Story by: Norton Children’s on August 1, 2023
Kids with leukemia and lymphoma now have access to one of the latest advancements in treatment, a revolutionary immunotherapy known as chimeric antigen receptor T cell (CAR-T) therapy, at Norton Children’s Cancer Institute, affiliated with the UofL School of Medicine.
Our team of pediatric hematology/oncology physicians specializes in offering some of the latest treatments available for children with cancer, allowing patients and their families to remain in the Louisville area.
The cancer care program at Norton Children’s Hospital, located in the Addison Jo Blair Cancer Care Center, is the only site in Kentucky that currently offers this kind of treatment for pediatric patients diagnosed with certain hard-to-treat types of leukemia and lymphoma.“This treatment allows our patients and their families to avoid having to travel long distances to other institutions to receive CAR-T therapy,” said William T. Tse, M.D., Ph.D., pediatric hematologist/oncologist with Norton Children’s Cancer Institute and medical director of the Hanna Catherine Evans Bone Marrow & Stem Cell Transplant Program. “They’re familiar with our doctors. They’re familiar with our nurses. They can get treatment close to home.”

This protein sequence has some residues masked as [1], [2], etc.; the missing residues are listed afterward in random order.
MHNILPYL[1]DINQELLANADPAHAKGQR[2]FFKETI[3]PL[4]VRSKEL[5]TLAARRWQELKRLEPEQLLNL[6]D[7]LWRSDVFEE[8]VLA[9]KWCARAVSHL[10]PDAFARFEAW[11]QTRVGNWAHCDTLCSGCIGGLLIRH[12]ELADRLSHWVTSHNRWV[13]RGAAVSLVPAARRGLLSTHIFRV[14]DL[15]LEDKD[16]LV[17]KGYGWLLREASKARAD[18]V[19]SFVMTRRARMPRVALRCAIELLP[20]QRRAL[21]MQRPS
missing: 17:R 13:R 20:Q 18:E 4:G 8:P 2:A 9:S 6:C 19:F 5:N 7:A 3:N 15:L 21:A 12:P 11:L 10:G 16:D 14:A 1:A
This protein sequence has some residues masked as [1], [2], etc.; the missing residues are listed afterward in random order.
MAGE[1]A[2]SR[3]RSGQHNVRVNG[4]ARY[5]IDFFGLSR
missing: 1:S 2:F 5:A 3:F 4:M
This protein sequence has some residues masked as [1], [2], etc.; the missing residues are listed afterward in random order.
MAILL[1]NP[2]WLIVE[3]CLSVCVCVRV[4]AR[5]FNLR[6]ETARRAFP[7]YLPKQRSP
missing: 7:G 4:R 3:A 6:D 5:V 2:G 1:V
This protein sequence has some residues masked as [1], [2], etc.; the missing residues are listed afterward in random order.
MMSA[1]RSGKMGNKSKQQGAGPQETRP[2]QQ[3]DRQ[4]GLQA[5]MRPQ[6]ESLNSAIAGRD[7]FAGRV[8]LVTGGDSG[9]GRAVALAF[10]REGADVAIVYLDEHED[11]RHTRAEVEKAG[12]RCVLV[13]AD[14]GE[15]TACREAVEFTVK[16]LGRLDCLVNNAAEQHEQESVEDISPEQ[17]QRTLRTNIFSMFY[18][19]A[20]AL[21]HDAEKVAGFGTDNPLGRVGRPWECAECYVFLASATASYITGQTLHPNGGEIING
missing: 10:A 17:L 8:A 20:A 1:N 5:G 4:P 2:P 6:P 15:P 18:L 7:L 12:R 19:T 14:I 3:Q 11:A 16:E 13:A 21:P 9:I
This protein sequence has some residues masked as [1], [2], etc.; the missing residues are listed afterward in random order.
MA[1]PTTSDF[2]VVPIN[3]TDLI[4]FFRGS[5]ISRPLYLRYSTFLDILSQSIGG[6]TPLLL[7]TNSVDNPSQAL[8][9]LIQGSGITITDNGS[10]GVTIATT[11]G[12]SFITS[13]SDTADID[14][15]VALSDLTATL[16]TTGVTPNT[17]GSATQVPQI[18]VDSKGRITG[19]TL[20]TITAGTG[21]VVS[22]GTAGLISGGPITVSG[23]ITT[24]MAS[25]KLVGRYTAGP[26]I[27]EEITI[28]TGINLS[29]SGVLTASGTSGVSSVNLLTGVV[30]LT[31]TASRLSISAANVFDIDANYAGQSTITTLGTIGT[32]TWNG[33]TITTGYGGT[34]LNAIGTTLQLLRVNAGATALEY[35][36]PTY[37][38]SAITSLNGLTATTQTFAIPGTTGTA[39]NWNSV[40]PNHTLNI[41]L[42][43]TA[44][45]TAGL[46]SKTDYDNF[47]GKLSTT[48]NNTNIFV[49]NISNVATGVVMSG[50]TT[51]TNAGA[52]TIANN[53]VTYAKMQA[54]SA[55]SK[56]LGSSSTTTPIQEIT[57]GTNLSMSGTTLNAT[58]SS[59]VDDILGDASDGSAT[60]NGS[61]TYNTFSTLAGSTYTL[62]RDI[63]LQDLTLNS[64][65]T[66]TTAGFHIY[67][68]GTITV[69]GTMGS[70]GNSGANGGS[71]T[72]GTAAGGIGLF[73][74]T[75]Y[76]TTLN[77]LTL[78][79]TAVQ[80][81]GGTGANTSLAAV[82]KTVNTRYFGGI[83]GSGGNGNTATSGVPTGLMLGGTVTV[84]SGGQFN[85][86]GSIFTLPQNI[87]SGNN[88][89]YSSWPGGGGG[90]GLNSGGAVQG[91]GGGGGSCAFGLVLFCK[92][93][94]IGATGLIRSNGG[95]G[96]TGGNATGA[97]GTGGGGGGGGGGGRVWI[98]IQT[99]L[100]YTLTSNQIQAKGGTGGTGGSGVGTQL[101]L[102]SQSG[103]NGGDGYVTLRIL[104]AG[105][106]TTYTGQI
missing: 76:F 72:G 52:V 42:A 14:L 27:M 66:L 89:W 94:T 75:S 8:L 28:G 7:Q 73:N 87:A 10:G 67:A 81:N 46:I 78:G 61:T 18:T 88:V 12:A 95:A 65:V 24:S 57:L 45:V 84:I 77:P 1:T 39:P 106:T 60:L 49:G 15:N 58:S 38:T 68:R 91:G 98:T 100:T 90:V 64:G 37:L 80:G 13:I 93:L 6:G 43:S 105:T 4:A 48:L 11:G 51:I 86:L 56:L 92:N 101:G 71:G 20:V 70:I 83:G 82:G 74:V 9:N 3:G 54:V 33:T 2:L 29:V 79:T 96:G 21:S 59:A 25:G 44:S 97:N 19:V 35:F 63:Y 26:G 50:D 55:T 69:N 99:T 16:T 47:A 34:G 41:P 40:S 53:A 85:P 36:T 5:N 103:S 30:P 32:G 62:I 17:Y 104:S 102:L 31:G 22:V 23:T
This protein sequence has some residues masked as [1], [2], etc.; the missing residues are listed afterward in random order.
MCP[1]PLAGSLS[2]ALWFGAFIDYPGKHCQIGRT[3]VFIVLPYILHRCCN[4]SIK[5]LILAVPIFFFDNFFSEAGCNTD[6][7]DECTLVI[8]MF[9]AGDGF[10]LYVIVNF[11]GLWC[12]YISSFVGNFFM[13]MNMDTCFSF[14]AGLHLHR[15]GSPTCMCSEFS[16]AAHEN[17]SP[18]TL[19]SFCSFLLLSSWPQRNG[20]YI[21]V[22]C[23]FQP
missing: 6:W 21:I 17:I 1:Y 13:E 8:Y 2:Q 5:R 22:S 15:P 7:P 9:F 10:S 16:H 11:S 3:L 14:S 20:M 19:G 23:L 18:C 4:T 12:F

CAR-T therapy is a revolutionary immunotherapy in which a patient’s own immune cells (T cells) are collected and genetically reprogrammed before the cells are reinfused into the patient. The patient’s reprogrammed immune system then will recognize and kill cancer cells that have resisted conventional chemotherapy.“CAR-T is like a homing device to allow the T cells to find and kill the leukemia cells,” Dr. Tse said.
CAR-T immunotherapy first received U.S. Food and Drug Administration (FDA) approval in 2017 for patients under age 25 who have certain forms of acute lymphoblastic leukemia. Since then it rapidly has become an essential part of treatment for patients whose cancer does not respond to chemotherapy.In 2018, the FDA also approved treatment for adults with certain types of large B-cell lymphomas, including Burkitt lymphoma.
Immunotherapy has opened up new possibilities in the fight against cancer. Dr. Tse is currently conducting research that aims to bring innovative and effective CAR-T therapies to more children with hard-to-treat blood cancers, such as acute myeloid leukemia, and solid tumors, such as neuroblastoma, osteosarcoma and brain tumors.